State senators who are upset about Missouri's new driver's licensing procedures were briefed about the new system in 2011, but were never told that local license office clerks would be making copies of applicant's personal documents to be kept in a state database, according to newly obtained records.
Republican lawmakers have raised concerns that documents, particularly concealed gun permits and birth certificates, are being scanned into a computer system as part of a new driver's license application process. They fear that state officials may share the information with federal authorities or a private contractor, although senior officials in the state Revenue Department, which issues driver's licenses, have denied those assertions.
An audio recording of a January 2011 Senate Appropriations Committee hearing that was provided to The Associated Press shows that Alana Barragan-Scott, who was then the Revenue Department director, wasn't asked and didn't mention that records would be copied and kept in a state computer system while she was describing the new process to senators.
It's unclear when the document scanning began, but the new driver's license program did not take effect until December 2012. Barragan-Scott no longer heads the department, where a spokesman didn't immediately return a message for comment Monday.
Barragan-Scott was testifying before the committee to request almost $300,000 in postage to be used to mail the driver's licenses. The new program, currently in effect, requires applicants to present the necessary documents at local licensing offices while having a picture taken. Instead of immediately being issued a license, they receive a license by mail seven to 10 days later.
The audio recording shows that senators quizzed Barragan-Scott for more than 15 minutes about the new license plan, but the questioning focused mainly on no longer having the convenience of receiving a driver's license from one of roughly 180 local offices. But a couple of committee members did ask how the new system would enhance security.
"One of the things we'll know, for example, if the person's face pops up twice in the system, we will be able to catch that," Barragan-Scott said during the 2011 hearing.
"Right, that's just because you are going to enter their name into a database correct?" asked Sen. Kurt Schaefer, the committee's chairman and a Columbia Republican.
Barragan-Scott responded that the license photo could be reviewed and analyzed. Schaefer then asked another question about the local offices' computer systems, and Barragan-Scott said the lag between when an application is made and when a license is issued allows the department to review the application more thoroughly. The exchange ended with Barragan-Scott saying the computer system did not give the department the ability to thoroughly review a driver's application.
On Monday, Schaefer said he never thought that scanning and retaining documents would be part of the new licensing procedure because of a 2009 state law that prohibits the Revenue Department from implementing the federal government's Real ID requirement. He and other Republican lawmakers have said the scanned and retained personal documents are a means to implement the federal program in Missouri.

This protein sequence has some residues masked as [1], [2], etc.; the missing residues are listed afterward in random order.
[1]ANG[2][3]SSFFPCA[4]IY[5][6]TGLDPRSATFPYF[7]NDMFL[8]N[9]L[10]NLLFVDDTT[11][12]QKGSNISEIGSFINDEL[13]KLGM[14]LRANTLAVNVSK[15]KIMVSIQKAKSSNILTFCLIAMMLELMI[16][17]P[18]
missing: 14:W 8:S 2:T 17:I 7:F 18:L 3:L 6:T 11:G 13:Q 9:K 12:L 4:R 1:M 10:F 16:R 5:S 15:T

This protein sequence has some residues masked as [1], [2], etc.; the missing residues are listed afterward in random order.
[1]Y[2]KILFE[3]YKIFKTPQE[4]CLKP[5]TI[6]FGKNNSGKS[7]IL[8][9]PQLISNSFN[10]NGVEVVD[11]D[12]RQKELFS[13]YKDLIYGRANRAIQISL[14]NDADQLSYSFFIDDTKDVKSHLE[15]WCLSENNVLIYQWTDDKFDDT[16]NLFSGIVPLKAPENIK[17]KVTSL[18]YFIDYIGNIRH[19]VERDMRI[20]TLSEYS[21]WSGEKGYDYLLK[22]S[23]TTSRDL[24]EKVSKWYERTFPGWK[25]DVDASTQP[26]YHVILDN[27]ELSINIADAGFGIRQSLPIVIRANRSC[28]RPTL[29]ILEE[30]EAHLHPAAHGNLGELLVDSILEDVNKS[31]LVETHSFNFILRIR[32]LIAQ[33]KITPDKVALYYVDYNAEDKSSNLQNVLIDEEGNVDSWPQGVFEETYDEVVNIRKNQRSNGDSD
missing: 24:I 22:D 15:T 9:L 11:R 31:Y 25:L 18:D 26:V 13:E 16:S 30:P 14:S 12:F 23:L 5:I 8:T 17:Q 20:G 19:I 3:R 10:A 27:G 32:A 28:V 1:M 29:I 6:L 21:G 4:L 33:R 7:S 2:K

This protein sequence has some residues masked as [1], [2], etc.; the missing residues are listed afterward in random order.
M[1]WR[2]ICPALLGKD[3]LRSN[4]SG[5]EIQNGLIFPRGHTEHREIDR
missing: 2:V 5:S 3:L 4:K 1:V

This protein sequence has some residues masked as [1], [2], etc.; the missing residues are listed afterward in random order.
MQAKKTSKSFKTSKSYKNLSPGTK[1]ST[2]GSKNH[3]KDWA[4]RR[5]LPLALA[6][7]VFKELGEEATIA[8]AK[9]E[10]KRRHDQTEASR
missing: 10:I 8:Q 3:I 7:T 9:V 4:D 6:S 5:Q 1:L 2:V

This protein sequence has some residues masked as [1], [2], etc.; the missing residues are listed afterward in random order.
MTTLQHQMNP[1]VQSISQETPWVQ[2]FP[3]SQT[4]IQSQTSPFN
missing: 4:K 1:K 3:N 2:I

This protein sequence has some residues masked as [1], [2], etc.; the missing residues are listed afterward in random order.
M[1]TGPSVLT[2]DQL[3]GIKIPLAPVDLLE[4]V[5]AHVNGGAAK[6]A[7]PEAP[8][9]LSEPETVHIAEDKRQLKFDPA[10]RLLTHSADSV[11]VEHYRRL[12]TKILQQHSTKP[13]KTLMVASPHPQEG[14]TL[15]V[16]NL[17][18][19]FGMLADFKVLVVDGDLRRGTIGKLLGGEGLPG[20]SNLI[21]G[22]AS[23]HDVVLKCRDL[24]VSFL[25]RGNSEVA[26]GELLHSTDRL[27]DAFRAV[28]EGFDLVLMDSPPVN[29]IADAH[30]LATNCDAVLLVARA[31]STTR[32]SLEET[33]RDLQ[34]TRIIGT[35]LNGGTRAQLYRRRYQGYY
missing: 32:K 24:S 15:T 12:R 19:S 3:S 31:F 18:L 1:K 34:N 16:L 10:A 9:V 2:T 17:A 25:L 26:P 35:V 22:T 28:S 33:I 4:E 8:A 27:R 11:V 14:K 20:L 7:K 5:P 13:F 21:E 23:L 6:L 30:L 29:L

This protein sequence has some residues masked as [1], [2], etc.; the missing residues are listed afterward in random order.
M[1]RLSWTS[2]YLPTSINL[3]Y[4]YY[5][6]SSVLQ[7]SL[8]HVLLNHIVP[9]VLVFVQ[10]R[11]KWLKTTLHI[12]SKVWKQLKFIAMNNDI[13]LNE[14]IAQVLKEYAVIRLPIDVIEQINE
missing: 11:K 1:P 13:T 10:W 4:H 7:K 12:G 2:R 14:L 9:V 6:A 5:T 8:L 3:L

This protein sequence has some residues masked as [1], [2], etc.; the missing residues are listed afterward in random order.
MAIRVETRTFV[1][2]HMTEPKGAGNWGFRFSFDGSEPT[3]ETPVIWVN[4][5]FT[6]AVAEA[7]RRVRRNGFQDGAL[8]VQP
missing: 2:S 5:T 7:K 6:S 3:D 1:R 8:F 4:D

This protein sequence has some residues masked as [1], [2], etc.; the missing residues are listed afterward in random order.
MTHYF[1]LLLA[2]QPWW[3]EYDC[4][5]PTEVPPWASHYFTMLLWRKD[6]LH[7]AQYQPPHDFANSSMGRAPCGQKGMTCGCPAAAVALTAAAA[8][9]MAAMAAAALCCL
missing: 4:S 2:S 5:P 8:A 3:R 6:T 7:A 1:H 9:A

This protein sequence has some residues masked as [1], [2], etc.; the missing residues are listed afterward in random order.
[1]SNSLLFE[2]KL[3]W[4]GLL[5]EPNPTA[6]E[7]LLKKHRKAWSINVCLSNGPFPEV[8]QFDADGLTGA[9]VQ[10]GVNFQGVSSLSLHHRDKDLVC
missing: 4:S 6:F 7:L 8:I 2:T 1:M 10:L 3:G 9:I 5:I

Real ID requires that driver's licenses include the holder's full name, birth date, gender, license number, digital photograph, principal address and signature as well as tamper-resistant security features. The law also sets standards for verifying a license applicant's identity and citizenship. The U.S. Department of Homeland Security website lists Missouri as one of 34 states that has submitted a real ID "package and status update," but not among the states that have fully implemented the program.
Schaefer said the scanned documents retained in the state computer system are a "tremendous risk of information" that he said could be shared with federal authorities or a private entity.
Barragan-Scott is now an administrate law judge who hears cases involving state personnel and licensing matters, and other state agency decisions. She didn't immediately return a phone message left with her assistant Monday.
The Senate issued a subpoena last week requiring the Revenue Department to hand over any documents relating to its implementation of Real ID standards by Tuesday afternoon.
Republican lawmakers don't want the scanned documents to be shared with the federal government, but some data is already being given to the Billerica, Mass.-based MorphoTrust USA, the state's contracted vendor that manufactures the driver's licenses. The company said in a letter to the manager of a state license bureau that it only receives information necessary to issue an applicant's license.
"Be assured, we do not maintain a local database of information and at no time do we retain any state citizen data within the encrypted communication paths, servers or equipment," MorphoTrust USA program manager Joel Perez wrote.